Hydrate: Before, During & After Back »

Written collaboratively by Nikki Prosch, Tara Shafrath, and Hope Kleine.


Staying properly hydrated is a very important aspect to a healthy diet, but is often underplayed as a critical component in nutrition. Athletes, non-athletes, children, adolescents and adults all need to stay properly hydrated to keep the body functioning optimally. One great mechanism to receive adequate intakes of fluids is through consumption of the wonderful nutrient, water.

Importance of Hydration

About 2/3 of the human body is made up of water, and without this nutrient a person couldn’t survive more than a few days! The body needs water to help with digestion, provide moisture to skin and other tissues, regulate blood circulation and body temperatures, remove toxins from the body, and to transport nutrients and oxygen to the cells throughout the body. Water also helps protect organ and tissues in the body, is great for weight management, and most importantly, water keeps the body functioning efficiently and easily each day.

Nearly all foods, especially fruits and vegetables, contain water. So along with regularly consuming fluids, food can also play a role in keeping the body hydrated. An individual’s water needs depend on their activity level, humidity and temperature in environment, health status and the foods you eat. Generally, adults need 1.0-1.5 milliliters of water for each calorie spent in the day. So for example, if you expend 2,000 calories each day, you should be drinking 2-3 liters of fluids (or about 8 to 12 cups). Point of reference: an average plastic water bottle is about 16.9 ounces, or 2.1 cups.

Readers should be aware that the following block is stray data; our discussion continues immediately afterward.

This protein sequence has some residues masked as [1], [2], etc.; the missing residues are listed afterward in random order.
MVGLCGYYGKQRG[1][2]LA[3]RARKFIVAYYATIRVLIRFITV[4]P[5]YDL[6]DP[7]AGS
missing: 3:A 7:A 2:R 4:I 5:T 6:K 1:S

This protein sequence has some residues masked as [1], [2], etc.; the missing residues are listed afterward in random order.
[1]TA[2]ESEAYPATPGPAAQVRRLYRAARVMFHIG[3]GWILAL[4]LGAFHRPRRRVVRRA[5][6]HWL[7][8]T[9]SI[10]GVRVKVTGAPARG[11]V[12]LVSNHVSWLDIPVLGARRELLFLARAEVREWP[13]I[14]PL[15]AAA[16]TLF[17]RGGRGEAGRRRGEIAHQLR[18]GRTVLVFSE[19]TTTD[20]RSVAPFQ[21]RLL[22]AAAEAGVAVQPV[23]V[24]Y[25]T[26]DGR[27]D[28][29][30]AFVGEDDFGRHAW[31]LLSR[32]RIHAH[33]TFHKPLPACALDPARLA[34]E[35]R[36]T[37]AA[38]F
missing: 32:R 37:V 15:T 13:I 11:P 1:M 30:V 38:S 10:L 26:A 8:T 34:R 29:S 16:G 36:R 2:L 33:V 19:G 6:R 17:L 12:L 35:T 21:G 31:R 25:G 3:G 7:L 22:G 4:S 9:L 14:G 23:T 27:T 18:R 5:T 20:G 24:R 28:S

Dangers of Dehydration

Dehydration is the net loss of water and fluids from the body, and is often experienced with inadequate intake of fluids. Some common signs of dehydration include feeling of thirst, fatigue, weakness, dry mouth, dizziness and headache. The body experiences daily water losses from urine, sweat, feces and respiration. Additionally, an active individual experiences a higher loss of water than an inactive individual. One may also experience increased water loss in the heat. For any type of workout, it is important to drink fluids before, during and after exercise. Dehydration can have a negative effect on muscular work capacity, and thus affect performance when exercising. Dehydration can also increase the risk for heat-related illnesses.

Tips to Stay Hydrated

Here are some hydration guidelines to follow when exercising:

  • 2-3 hours prior to exercise, drink 17-20 ounces of water.
  • 20-30 minutes prior to exercise or during your warm-up, drink 8 ounces of fluid.
  • During exercise, drink 7-10 ounces of fluid every 10-20 minutes.
  • 30 minutes post-exercise, drink 8 ounces of fluid.
  • Drink 16-24 ounces of fluid for every pound of body weight lost after exercise.

For more information about staying properly hydrated, review this Fit Facts: Healthy Hydration handout.

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